Illustration by Leah Darnell

New data about campus sexual assault released

By Lexi Kelley /// Staff Writer

Recently, Lewis & Clark received new information about the prevalence of sexual assault on campus. During the Spring 2015 semester, The Campus Climate Survey was sent out to students at all three LC campuses. The survey focused on sexual assaults on campus, the information students have available to them, and how students think that campus officials would respond to such an event. LC is a member of the Higher Education Data Sharing Consortium which offered this survey to 57 institutions. 54 of the 57 schools surveyed were smaller schools with populations less than 3500 students, similar to LC. In total, 673 students at the undergrad campus participated, which is 25.4% of the total population of the student body. The survey included the following four categories: the respondent demographics, an assessment of campus climate, assessing unwanted sexual contact and sexual assault and context and disclosure.

“A lot of institutions are doing research like this now,” John Hancock, the Associate Dean of Students for Health and Wellness and the school’s Chief Psychologist, said.

On Feb. 8, the initial results were made available to the community. This set of results includes the basic statistics for each of the previously mentioned categories. The results released at this time are the raw numbers. More analyzed results will come out later this semester, where the results will be broken down by gender.

“We’ve got a baseline now,” Melissa Osmond, Associate Director for Health Promotion, stated. Part of Osmond’s job is to prevent and respond to sexual assault on campus. She sees this survey as a platform from which the school can begin to make changes in its response and handling of instances of sexual assault. The survey allows for an analysis of student understanding so that changes to how the school educates students about sexual assault can be changed for the better.

A task force was recently created among different constituents on campus, led by Melissa Osmond and Cathy Busha, the Associate Dean of Student Engagement. While they are finalizing the members of the the group, Osmond and Busha are beginning the process of putting together a gender-based violence work group to help students who are victims of sexual assault. The results of this survey will help this task force to move forward with their initiative and give them a clearer picture of where LC needs the most work. By next spring, they are hoping to have a presentation for President Barry Glassner and the Executive Council to receive money from the Strategic Initiative Fund. The Strategic Initiative Fund is a sum of money that goes to aiding different projects on campus. The money can only be used for that one year and is distributed among all three campuses. Some of the projects that Osmond’s team hopes to initiate include increasing the school’s education efforts and creating a bystander intervention training course.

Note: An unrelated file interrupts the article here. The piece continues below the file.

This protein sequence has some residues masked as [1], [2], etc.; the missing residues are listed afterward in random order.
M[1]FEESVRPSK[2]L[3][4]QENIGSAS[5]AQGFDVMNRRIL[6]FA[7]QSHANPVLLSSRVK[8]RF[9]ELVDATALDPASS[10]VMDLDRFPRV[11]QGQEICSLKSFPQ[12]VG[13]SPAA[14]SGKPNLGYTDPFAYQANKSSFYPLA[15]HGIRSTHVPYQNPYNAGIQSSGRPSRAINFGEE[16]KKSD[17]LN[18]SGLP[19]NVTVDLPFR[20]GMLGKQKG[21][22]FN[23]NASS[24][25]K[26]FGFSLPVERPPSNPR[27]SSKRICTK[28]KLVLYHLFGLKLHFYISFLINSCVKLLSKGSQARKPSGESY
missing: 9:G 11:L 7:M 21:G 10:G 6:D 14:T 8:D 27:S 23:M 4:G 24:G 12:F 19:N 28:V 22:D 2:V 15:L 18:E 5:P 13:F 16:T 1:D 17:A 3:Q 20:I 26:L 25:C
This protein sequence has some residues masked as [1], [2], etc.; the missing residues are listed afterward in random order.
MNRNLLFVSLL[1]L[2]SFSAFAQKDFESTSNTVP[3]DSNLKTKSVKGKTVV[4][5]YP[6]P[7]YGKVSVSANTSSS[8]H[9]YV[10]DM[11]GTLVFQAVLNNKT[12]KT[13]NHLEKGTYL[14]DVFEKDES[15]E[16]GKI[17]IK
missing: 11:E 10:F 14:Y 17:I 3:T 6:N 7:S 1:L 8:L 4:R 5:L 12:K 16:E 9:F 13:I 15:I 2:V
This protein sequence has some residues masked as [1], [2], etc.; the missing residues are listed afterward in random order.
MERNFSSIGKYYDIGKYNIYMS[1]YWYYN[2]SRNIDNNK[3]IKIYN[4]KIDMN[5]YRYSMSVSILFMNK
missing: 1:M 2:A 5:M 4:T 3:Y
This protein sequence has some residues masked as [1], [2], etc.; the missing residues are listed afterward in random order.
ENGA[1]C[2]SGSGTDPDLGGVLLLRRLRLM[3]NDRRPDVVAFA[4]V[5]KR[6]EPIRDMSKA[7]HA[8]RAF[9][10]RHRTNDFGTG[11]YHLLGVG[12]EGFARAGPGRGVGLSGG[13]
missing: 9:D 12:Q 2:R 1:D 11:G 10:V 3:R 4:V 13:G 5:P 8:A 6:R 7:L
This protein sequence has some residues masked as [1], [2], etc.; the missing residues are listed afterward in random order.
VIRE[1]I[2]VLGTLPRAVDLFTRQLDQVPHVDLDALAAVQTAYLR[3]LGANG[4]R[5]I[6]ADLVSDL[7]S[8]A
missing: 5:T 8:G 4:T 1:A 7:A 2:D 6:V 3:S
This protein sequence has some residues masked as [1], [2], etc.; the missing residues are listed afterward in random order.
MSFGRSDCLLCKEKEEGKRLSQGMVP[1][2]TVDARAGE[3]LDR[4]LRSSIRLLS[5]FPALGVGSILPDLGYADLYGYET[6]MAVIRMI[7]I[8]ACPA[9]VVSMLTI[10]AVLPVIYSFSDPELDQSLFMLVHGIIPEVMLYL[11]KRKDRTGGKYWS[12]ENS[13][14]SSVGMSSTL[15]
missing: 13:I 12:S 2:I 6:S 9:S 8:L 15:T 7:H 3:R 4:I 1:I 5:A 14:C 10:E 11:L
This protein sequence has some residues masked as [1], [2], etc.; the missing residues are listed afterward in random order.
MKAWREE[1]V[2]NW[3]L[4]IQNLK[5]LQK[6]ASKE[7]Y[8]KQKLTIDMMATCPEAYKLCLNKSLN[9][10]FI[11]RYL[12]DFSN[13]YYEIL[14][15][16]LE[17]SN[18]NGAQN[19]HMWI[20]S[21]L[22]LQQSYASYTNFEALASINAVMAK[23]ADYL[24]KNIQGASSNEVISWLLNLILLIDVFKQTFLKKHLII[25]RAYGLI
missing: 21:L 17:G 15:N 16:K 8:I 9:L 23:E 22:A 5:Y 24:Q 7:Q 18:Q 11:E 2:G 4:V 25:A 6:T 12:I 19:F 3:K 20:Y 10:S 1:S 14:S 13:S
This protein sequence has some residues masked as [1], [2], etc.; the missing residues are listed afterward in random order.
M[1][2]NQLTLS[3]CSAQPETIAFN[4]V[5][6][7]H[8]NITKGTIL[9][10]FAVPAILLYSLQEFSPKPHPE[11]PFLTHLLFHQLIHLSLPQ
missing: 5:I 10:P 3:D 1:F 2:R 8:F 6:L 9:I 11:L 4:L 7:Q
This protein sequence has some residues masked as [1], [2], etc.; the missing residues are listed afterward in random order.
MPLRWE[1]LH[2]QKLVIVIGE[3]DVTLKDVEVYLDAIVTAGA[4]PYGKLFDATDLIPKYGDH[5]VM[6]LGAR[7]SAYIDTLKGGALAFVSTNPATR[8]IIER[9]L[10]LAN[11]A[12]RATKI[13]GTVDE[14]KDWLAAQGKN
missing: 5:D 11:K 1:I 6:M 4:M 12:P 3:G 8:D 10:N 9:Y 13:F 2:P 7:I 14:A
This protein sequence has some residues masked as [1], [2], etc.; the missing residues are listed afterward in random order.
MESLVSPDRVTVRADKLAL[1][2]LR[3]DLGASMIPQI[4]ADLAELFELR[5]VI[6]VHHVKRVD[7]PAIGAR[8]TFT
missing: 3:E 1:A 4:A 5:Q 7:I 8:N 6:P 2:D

“Bystander intervention training would be great,” LC student Nick Hensley said.

In section four of the Campus Climate Survey, the results show that students at LC are less confident in Campus Officials to handle situations of sexual assault as compared to students at other universities.

“It’s about perception,” Hancock said in regards to the issue. “The students need to know that whoever comes forward will be taken seriously by campus officials.”

“The reporting system is confusing and long,” Hensley said. “The process is really painful for someone who just needs emotional support.”

Osmand stated that she would like to hear thoughts from students about what the school is doing well and what the school should work on in relation to education and the process of handling a situation of sexual assault.

Hancock expressed that he has multiple colleagues on this campus who focus on the issue of sexual assault on the LC campuses. These individuals include people like Osmond who work to create a safer, better-educated environment for all students. One of Osmond’s main concerns is doing the best job of helping victims of sexual assault.

“We want to do the best to support our students,” Osmond said.

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